As she writes to the many who are childhood sexual abuse victim, "I want you to know you are not alone, you are not forgotten, and you have more friends in heaven than you realize.”
My Peace I Give You is part memoir and part meditations on what the saints can teach us about wholeness of body, mind and spirit, even in the face of searing memories and experiences.
"For the love of Jesus, I pardon him, and I want him to be with me in heaven." That was Maria’s response when her parish priest, before giving her what she knew would be her final Communion (known as viaticum, when the Eucharist is given as "food for the journey" to heaven), asked if she could imitate Jesus' forgiveness of the penitent thief and forgive her attacker.I also seek in My Peace to correct inaccurate notions of why martyrs of chastity such as Maria are saints. Speaking of her and another such martyr, Blessed Laura Vicuña, I write:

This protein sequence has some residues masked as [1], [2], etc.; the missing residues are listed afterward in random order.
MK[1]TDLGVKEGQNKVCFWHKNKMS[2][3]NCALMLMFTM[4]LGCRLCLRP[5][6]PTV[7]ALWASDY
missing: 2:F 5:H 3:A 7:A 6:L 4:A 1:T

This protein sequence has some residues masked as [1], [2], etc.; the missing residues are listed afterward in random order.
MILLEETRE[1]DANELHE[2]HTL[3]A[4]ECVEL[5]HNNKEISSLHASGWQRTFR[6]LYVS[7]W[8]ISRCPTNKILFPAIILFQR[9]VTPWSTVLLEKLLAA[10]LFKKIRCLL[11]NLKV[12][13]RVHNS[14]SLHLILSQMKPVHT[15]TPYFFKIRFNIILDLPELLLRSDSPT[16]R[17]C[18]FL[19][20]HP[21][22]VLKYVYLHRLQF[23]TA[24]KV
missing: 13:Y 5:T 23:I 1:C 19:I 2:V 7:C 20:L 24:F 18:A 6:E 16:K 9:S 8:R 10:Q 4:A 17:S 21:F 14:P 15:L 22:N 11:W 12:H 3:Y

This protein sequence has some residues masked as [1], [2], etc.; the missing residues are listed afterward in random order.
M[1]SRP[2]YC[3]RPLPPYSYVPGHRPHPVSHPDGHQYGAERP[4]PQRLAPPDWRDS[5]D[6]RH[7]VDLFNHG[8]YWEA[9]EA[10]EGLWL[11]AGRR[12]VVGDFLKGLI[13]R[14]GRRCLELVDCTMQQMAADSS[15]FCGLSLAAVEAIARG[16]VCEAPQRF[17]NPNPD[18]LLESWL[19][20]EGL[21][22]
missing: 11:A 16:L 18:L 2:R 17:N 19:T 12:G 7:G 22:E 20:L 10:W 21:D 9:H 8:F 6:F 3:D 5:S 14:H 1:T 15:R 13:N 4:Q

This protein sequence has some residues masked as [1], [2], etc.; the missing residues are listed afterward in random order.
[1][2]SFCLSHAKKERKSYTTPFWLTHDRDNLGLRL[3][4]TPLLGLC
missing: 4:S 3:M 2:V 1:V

Maria's forgiveness reveals that she embodied chastity on a eucharistic level. Chastity finds its highest expression in mercy: forgiving from a wounded heart makes the body most like that of the risen Christ. Those who evaluated her cause for beatification found it no coincidence that Maria's heart poured out its pardon on the day the Church marks as the Feast of the Most Precious Blood.
The life stories of these "martyrs of chastity" speak deeply to victims of childhood sexual abuse, offering inspiration, guidance, and hope for healing. Yet, many Catholics do not understand why the Church honors them, as their legacy has been misrepresented both from within and without the Church.Learn more about My Peace I Give You at the Patheos Book Club.